Tuesday, December 16, 2014

Like, We Are Never Getting Back Together. Like, Ever.

Photo credit: Clarence Ji / Foter CC BY
Who knew one could so readily find inspiration for a blog post about apostasy in the lyrics of a Taylor Swift breakup song? If the oft-repeated marketing slogan of "Christianity is a relationship" has any truth to it, then apostasy is a lot like a breakup. Maybe that's why I often find myself relating to the sentiment of breakup songs. Lines like "since you been gone, I can breathe for the first time," or "so often times it happens that we live our lives in chains and we never even know we have the key" resonate with my experience. I find this to be the case with the aforementioned T-Swizzle ditty.

Let me clarify a bit before I confuse the reader. See, on my end I hold open the possibility that some form of Christianity may indeed one day somehow seduce me to return. I admit that it seems highly unlikely, but I'm not ready to say "never." The brain is a very curious and often fickle organ, susceptible to all kinds of things. Injury, delusion, hallucination, chemical imbalance, narcotics, or any number of things can completely alter cognitive processes. Not to mention the growing list of cognitive errors everyone remains susceptible to. And who knows? Maybe some form of Christianity has it right and I will discover this and become convinced of its truth. Maybe I'll reach a point where it just doesn't matter to me whether or not it's true and I embrace some iteration of it. I consider all of those things possible. I'm talking about what the Bible says, and the Bible agrees with the sentiment expressed by Miss Swift.

For it is impossible, in the case of those who have once been enlightened, who have tasted the heavenly gift, and have shared in the Holy Spirit, and have tasted the goodness of the word of God and the powers of the age to come, and then have fallen away, to restore them again to repentance, since they are crucifying once again the Son of God to their own harm and holding him up to contempt. For land that has drunk the rain that often falls on it, and produces a crop useful to those for whose sake it is cultivated, receives a blessing from God. But if it bears thorns and thistles, it is worthless and near to being cursed, and its end is to be burned. - Hebrews 6:4-8 (ESV)

Seems pretty clear, right? It is impossible for apostates like me to ever be restored again to repentance. That's what it says, right? Plain as day. Here's the problem: many Christians don't seem to believe this. Well, they believe it, they're just able to find ways to work around it so that it doesn't always apply to certain people they favor. Somehow my fellow apostates and I often find ourselves among those exceptions. This can be a real drag. Why? Well, it really complicates things.

If all Christians would just accept that apostates are eternally damned and beyond redemption, they might have some closure that would make things easier. Let me explain. When people announce their apostasy they often face repeated attempts by believers to get them back into the fold through various means. On one side of the spectrum this can be overt tactics like shunning and completely cutting off support and contact so you will, “feel, in whatever way, the consequences of your actions in hope that your pride will break and you will come back,” as one of my Christian friends so lovingly put it. It can also be subtle things like inviting us to the Christmas musical or asking us to pray over a Thanksgiving meal...again. *sigh*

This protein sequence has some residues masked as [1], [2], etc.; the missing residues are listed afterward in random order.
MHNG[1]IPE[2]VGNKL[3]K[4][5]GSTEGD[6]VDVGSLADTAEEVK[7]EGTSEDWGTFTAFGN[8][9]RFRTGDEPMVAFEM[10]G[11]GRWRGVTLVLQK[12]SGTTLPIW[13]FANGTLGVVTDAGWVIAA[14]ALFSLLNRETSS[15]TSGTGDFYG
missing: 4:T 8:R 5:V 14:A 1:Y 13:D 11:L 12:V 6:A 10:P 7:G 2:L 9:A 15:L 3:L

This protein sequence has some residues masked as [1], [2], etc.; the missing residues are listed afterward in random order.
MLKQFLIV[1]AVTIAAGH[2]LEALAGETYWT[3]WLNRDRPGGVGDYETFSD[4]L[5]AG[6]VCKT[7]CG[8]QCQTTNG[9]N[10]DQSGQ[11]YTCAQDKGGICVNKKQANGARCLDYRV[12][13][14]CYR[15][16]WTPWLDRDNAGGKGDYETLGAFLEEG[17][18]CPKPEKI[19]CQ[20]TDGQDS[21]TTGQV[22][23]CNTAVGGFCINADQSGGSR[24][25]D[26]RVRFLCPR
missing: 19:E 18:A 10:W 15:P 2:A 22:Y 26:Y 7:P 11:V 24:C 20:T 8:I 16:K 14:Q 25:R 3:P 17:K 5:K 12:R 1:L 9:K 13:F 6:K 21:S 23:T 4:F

From a practical standpoint I tend to appreciate the "love 'em back to Jesus" approach over shunning, especially among family members, but this still really complicates the relationship. See, the apostate will always remain suspicious of the true motives of the believer. On the other side, the believer is likely to become resentful or despondent when these attempts repeatedly fail. The believer will feel guilty for this, of course, but I suspect it's an unavoidable aspect. I've seen this in my own experience with people who took the "love 'em back to Jesus" approach. After a certain period of time, when it became apparent that this thing was for real, they started to get all weird and either distance themselves or become increasingly belligerent and pushy. This is not a good foundation for a relationship, nor is it sustainable.

What's needed here is closure so we can move past this and relate to each other as human beings and not as projects for your redemptive efforts. Christians need to re-categorize apostates in their mental social circles and I think the Bible already offers them that in passages like Hebrews 6. Look, we're damned. We're done. Stick a fork in us. It's over. There's no going back. Accept it. If it's too painful for you to be around us knowing that we will most certainly be tortured by your god for all eternity, so be it. Tell us so. We'll understand. I wouldn't want to be around some hopeless case either, especially if they ever did try to repent and ended up being rejected like Esau with no chance to repent, even though they seek it with tears. That's fine. At least we'll have some closure.

If you can accept our fates and handle being around us, great! Let's enjoy the time we have together on this earth and try to accentuate the commonalities that we share as human beings. Do you trust that your god is doing what is right and just in torturing us forever? Do you believe his word that there is no hope for us? If so, you really need to just accept this. Or maybe...I don't know...ask yourself why it's so hard to accept our fates in the first place and why you have to work so hard to try to make us into exceptions to this rule and then try to win us back.

Otherwise, it would probably be best if you would just give up on all this "Will they or won't they?" crap.  The breakup is final. Our ex even said so and his word is supposedly authoritative to you. We'd like to remain friends with our ex's friends. We'd like to have normal family relationships with our relatives who still remain enamored with our ex. We don't even mind if you talk about how great he is around us, provided it's sincere and not because you're trying to persuade us to get back together with him. If you can't be friends with us because of your allegiance to him, or you can't treat us like real family because you can't bear the thought of us being without him, so be it. Take it up with him. But you need to understand, the healthy and helpful thing for all of us is most likely for you to accept that, when it comes to our spirtual ex-boyfriend, we are never, ever, ever getting back together. OK? Now let's move on.